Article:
Bedtime challenges are one thing that most families face from time to time. Reading books about anything that your family may be facing is such a great way to talk about it when emotions are calm. These books make me feel normal and I hope at least one may really help you too!
Looking for Sleepy by Maribeth Boelts is a perfect bedtime book. I really think it’s brilliant. I was gifted it and it probably wouldn’t have jumped off the book shelf to me if I had been browsing at the book store but I am so glad it ended up in our hands. The book is about a little bear and his papa bear getting ready for bed. They go through their bedtime routine, starting by looking for sleepy hiding under toys, in the bath , in his pjs, in the bedtime stories etc… I love the dad in this book. I love how he’s patient and kind and the illustration on the page where they are reading in bed and his toddler’s hand is awkwardly on his head cracks me up. My favorite part though is that when the toddler asks Papa to stay a little longer while he falls asleep Papa does. I enjoy books that are reassuring and provide a sense of security for young children at bedtime and this does that with ease. Awesome book!
I Am Not Sleepy and I Will Not Go to Bed (Charlie and Lola)by Lauren Child is a story about Lola who will not go to bed easily. Charlie her older brother has been asked to help his parents and get her to bed and Lola makes him work for it. She is full of imaginative ways to stall the inevitable and Charlie plays along all the while trying to stay one step a head of his little sister. Kids love Charlie and Lola because they are absurd and funny and if you can read it to them in a British accent it’s even funnier.
Can’t Sleep Without Sheep by Susanna Leonard Hill is an absolutely fantastic story about a little girl who needs to count sheep to get to sleep but there is one big problem the sheep are too tired to jump. They promise her to find replacements but animal after animal is just not working out. I laughed out loud at many pages of this book ( especially the chickens) and my daughter loved it even if she didn’t get all the layers of humor. Very sweet book .
Bedtime for Frances by Russell Hoban is a classic. Frances and her very loving mom and dad are struggling with bedtime. She goes to bed but then keeps getting out of bed with reason after reason as to why she can’t sleep. The start of this story is really sweet and her parents were kind and gentle with her trying to alleviate her fears without fixing everything for her. As the evening wears on and her parents go to bed themselves their patience is tested. Now I am not a fan of spanking and I have never spanked my kids so I had t explain to them what a spanking was and why Frances didn’t want one. I don’t think that you should avoid this book if you are ideologically against spanking I think it’s a great opportunity to talk about different discipline techniques and a chance to talk about frustration and sleep when you aren’t frustrated because your kids can’t sleep.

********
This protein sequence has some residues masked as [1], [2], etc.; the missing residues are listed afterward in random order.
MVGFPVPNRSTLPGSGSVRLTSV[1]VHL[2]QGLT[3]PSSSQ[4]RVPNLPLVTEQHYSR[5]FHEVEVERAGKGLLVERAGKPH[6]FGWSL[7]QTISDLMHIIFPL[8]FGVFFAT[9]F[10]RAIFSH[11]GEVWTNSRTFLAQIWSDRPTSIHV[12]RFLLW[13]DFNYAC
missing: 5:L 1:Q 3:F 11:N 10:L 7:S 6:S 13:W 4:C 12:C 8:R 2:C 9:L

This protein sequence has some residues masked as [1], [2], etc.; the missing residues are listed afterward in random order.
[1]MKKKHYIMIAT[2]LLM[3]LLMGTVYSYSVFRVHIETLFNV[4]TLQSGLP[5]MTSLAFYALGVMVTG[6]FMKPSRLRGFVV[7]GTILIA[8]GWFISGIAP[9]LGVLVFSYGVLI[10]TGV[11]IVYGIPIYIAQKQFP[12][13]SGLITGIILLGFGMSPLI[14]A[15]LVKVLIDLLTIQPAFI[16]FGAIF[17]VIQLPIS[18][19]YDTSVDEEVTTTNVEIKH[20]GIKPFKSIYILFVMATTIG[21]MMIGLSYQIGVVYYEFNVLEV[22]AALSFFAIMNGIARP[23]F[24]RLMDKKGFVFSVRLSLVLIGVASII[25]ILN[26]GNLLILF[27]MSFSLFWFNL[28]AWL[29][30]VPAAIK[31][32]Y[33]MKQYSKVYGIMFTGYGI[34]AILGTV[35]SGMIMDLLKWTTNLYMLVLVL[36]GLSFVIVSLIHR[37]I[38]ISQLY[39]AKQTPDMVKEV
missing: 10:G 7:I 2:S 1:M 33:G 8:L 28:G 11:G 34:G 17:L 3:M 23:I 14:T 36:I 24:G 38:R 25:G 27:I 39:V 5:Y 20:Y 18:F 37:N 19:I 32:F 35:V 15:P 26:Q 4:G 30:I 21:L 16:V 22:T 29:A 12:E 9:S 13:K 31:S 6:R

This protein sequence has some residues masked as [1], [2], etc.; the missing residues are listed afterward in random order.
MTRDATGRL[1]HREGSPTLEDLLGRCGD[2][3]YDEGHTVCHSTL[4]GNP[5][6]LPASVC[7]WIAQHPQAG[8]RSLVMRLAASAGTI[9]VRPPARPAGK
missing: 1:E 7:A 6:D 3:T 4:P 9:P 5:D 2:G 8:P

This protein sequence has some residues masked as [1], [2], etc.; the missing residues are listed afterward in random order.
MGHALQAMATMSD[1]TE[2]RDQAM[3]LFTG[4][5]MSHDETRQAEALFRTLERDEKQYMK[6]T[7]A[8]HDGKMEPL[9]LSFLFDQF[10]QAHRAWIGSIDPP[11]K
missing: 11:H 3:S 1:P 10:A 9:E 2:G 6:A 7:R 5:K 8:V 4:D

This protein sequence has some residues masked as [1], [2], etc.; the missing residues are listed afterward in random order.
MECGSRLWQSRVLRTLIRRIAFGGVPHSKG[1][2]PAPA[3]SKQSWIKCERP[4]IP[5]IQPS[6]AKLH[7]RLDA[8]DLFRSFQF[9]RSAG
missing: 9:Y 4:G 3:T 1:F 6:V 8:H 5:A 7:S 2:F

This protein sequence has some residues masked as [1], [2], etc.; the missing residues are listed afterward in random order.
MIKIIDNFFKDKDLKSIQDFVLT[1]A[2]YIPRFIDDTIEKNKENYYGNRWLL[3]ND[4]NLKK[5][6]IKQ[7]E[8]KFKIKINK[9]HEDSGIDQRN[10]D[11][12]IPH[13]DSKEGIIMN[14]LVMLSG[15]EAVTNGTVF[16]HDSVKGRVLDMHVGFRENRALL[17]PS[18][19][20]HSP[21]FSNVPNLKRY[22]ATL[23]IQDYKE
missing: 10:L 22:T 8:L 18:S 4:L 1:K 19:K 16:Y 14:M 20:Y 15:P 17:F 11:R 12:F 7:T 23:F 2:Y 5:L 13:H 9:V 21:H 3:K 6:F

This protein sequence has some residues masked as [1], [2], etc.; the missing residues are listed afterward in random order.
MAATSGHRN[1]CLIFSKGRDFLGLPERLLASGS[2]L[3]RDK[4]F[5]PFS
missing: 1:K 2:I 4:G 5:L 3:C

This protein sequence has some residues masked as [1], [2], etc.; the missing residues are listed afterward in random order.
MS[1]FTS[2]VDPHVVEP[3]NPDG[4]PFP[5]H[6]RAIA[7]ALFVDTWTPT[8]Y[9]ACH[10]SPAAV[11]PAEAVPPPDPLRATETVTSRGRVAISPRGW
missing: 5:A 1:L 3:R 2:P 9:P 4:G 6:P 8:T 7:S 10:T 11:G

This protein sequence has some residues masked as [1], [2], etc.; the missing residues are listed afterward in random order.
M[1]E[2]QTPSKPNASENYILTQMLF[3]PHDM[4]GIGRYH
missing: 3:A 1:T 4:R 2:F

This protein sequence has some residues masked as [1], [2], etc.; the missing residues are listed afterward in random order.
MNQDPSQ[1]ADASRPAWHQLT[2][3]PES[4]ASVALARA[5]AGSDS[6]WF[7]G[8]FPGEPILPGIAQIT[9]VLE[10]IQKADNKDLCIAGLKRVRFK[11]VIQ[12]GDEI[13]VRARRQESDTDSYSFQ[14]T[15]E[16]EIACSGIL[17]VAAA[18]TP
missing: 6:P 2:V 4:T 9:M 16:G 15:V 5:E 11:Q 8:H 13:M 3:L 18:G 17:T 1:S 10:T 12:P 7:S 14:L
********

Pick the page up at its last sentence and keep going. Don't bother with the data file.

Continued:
Snowbaby Could Not Sleep by Kara LaReau is a sweet winter themed story about a little Snowbaby that simply can not get to sleep. He counts snowflakes, his Snowmama gets him extra snow because he was too hot and still he can’t sleep. What finally gives him enough comfort is when his parents make him his very own Snowpuppy to snuggle all night long. I like gentle books like this because as a child I had terrible nighttime anxiety and as a mom have always been very gentle at bedtime until I knew my kids felt secure enough to handle each new stage of nighttime independence. My toddler who is 2 loved this book .
Mortimer (Classic Munsch) by Robert Munsch is a fun bedtime book, it’s not the calmest and is pretty funny so you may want to read this one before some more chill books, but it’s so cute I couldn’t leave it off my list. I can’t remember the first time I read this book, but whether reading it to a group of preschoolers or to my son I have never had a child not sing along with Mortimer who is driving everyone bonkers by not going to sleep! Instead he is singing and making noise and not even the police can stop him!
Otto Goes to Bed by Todd Parr is a really fun and positive book. Otto is a dog who doesn’t want to go to bed, he wants to play, chase his tail and a bath and brushing teeth don’t help. Instead he figures out that there is something he likes about bedtime, dreaming! I like that this book addresses that going to bed feels like missing out on things for kids, I know I felt like that for years. Instead of blankly saying “Sleeping is great” or “You have to go to bed” this book finds something positive about going to bed . The illustration of Otto as a super hero dog makes my son howl with laughter every time.